Who do you think decides a blogger stays on or not? The Editor? The web site owner? The media Big Shots? You guessed it; it’s the readers, so much that they call us the ‘fifth estate’. And it’s not the read and smile or ignore type of reader like you and me that they talk about here but opinionated class-conscious readers who can make or break a website or a blogger’s budding career as it did here.
The Guardian newspaper wanted an ‘in vogue’ travel blogger for its highly successful website . Max Gogarty was naturally thrilled on being chosen; he was just nineteen and just about to backpack to India and the guardian website is branded as one of the best in cyberspace. They even put his pic on the site and he was to report on his travels once every couple of days. So far so good!
The first blog was put up on the Valentine’s Day and the attack began! And how! The website pulled off the blog immediately since the responses were numerous and vitriolic. His offenses? Very grave!
First, his writing was bad; ok, you are entitled to the judgement!
Then he didn’t belong to the right class of writer; he admitted he lived in a posh area in the first line he ever wrote on the blog.
Then he was colonist; a young affluent guy travelling to India and writing about that, was he going to experience the poverty there?
He was a jerk they said; sounds derogatory I know but it means just insult in a generic way and all because the poor guy said he spent all he earned on his pleasures and that he wrote for the TV show Skins. And worse of all, the nepotism angle; his Dad, Paul Gogarty, is a contributor to the Guardian, so how can he write there? Some even appointed Gogarty Senior the current travel editor on the spot.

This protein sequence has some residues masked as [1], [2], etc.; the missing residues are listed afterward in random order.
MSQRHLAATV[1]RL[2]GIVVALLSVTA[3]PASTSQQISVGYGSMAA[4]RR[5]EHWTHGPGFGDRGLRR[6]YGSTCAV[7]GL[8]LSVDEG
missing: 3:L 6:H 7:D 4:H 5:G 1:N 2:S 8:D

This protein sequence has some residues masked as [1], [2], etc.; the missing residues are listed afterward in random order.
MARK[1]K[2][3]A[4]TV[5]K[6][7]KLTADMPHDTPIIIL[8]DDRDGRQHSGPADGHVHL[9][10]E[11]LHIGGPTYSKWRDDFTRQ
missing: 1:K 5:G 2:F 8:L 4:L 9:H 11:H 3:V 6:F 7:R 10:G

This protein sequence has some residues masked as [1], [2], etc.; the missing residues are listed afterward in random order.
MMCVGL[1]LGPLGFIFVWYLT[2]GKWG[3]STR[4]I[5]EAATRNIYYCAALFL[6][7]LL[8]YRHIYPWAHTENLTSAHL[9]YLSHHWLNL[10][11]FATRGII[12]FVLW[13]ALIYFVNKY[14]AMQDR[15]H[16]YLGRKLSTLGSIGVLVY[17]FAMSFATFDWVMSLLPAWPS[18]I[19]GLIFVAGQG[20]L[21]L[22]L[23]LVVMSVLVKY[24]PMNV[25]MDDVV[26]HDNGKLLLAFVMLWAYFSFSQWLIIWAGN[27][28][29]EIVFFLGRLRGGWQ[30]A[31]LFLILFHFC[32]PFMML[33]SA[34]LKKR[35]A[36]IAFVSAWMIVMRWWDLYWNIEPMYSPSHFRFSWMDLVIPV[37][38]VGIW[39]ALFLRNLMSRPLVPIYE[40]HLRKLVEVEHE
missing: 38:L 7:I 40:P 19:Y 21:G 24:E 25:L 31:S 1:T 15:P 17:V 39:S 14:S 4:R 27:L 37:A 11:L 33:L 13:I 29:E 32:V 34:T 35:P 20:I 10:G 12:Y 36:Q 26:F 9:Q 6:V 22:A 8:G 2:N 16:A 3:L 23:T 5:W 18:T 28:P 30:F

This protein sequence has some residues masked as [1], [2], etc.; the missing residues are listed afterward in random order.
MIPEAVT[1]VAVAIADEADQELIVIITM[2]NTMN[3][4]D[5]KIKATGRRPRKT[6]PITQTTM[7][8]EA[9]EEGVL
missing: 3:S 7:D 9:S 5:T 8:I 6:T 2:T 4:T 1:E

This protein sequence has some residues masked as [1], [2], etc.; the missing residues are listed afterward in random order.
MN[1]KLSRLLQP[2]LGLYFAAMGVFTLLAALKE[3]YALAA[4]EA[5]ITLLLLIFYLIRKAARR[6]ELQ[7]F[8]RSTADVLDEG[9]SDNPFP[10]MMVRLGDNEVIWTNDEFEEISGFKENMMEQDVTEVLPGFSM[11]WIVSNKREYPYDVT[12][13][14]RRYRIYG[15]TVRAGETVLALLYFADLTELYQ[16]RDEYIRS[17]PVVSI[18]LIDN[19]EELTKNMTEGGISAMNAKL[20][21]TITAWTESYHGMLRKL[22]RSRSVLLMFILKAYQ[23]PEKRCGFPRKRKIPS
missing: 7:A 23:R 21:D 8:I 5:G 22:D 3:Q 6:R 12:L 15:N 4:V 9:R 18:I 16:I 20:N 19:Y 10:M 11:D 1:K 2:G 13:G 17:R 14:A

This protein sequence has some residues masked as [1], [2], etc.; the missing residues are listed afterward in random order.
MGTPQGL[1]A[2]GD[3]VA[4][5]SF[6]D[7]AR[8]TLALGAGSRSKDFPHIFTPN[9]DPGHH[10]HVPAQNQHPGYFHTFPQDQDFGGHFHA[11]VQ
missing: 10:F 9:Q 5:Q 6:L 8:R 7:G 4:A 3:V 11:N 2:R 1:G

The poor guy’s Dad then came onstage asking for peace and said his son won’t be writing again. And it’s not the accusations that got him down but the wrath and violence in the responses. The kid was simply not conscious that readers can judge your writing, your attitude and your life and pull you out there and stone you. Period.
What does the guardian say to this? Ah, well that’s a neat angle to be sure! Quite apologist. Do read it here and judge for your self – both the official response and the original blog.
(Techgoss note: the Guardian voice is generally middle class and the readers, as revealed in a survey, are the middle-ground liberal to left-wing end of the political spectrum. It is published from the UK and has an online version which is a free read. The Guardian also has a number of talkboards that are noted for their mix of political discussion and whimsy.)